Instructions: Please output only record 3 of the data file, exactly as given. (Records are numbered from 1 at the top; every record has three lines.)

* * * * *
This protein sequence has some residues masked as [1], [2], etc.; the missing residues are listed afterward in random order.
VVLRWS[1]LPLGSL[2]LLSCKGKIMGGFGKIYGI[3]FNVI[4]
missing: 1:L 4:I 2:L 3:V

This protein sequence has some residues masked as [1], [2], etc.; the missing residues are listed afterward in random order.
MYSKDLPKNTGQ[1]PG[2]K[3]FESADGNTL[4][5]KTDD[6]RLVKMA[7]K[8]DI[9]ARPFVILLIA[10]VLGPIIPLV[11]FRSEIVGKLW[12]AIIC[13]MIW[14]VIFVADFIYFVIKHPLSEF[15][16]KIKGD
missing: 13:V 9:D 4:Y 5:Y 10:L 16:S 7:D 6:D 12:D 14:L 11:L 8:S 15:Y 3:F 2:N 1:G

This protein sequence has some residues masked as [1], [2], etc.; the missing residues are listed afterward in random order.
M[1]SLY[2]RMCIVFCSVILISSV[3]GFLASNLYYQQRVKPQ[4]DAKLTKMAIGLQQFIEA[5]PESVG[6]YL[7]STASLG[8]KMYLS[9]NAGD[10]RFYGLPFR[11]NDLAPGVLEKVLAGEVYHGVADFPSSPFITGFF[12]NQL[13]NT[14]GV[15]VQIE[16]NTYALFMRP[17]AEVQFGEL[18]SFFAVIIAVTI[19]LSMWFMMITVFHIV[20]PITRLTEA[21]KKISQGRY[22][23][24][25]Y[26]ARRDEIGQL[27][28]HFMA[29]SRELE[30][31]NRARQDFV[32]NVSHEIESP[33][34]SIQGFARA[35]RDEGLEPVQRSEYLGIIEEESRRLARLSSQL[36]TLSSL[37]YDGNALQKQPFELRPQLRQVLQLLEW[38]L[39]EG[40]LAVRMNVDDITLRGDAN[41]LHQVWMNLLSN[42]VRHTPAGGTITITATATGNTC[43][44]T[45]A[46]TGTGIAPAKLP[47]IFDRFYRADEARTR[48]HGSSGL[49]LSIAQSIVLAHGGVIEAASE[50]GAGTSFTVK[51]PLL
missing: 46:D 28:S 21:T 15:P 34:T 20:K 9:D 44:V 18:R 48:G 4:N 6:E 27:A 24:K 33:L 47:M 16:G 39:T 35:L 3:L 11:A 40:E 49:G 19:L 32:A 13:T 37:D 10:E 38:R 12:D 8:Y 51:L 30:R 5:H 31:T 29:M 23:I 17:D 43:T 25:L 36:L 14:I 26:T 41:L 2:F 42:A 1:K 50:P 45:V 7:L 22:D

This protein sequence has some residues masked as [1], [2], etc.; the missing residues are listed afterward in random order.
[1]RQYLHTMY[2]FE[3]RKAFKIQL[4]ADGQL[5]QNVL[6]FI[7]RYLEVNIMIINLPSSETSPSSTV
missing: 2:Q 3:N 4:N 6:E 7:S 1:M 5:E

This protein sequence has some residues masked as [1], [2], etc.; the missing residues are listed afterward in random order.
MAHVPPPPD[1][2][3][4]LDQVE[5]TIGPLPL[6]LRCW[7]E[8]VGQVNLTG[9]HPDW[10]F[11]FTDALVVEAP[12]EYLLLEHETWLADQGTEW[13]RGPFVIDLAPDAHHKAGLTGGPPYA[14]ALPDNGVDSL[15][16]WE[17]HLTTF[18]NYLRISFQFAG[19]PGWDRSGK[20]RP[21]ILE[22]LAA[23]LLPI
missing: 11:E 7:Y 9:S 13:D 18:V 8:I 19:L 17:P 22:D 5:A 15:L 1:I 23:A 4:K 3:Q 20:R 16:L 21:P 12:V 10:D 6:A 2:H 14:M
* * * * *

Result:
This protein sequence has some residues masked as [1], [2], etc.; the missing residues are listed afterward in random order.
M[1]SLY[2]RMCIVFCSVILISSV[3]GFLASNLYYQQRVKPQ[4]DAKLTKMAIGLQQFIEA[5]PESVG[6]YL[7]STASLG[8]KMYLS[9]NAGD[10]RFYGLPFR[11]NDLAPGVLEKVLAGEVYHGVADFPSSPFITGFF[12]NQL[13]NT[14]GV[15]VQIE[16]NTYALFMRP[17]AEVQFGEL[18]SFFAVIIAVTI[19]LSMWFMMITVFHIV[20]PITRLTEA[21]KKISQGRY[22][23][24][25]Y[26]ARRDEIGQL[27][28]HFMA[29]SRELE[30][31]NRARQDFV[32]NVSHEIESP[33][34]SIQGFARA[35]RDEGLEPVQRSEYLGIIEEESRRLARLSSQL[36]TLSSL[37]YDGNALQKQPFELRPQLRQVLQLLEW[38]L[39]EG[40]LAVRMNVDDITLRGDAN[41]LHQVWMNLLSN[42]VRHTPAGGTITITATATGNTC[43][44]T[45]A[46]TGTGIAPAKLP[47]IFDRFYRADEARTR[48]HGSSGL[49]LSIAQSIVLAHGGVIEAASE[50]GAGTSFTVK[51]PLL
missing: 46:D 28:S 21:T 15:P 34:T 20:K 9:D 44:V 18:R 48:G 4:N 6:E 27:A 24:K 33:L 47:M 16:G 39:T 35:L 3:L 11:A 40:E 49:G 19:L 32:A 13:T 37:D 10:E 38:R 12:D 8:Y 51:L 30:R 5:H 31:T 29:M 23:I 17:D 43:T 25:L 36:L 14:I 26:T 41:L 2:F 42:A 1:K 50:P 45:V 7:L 22:D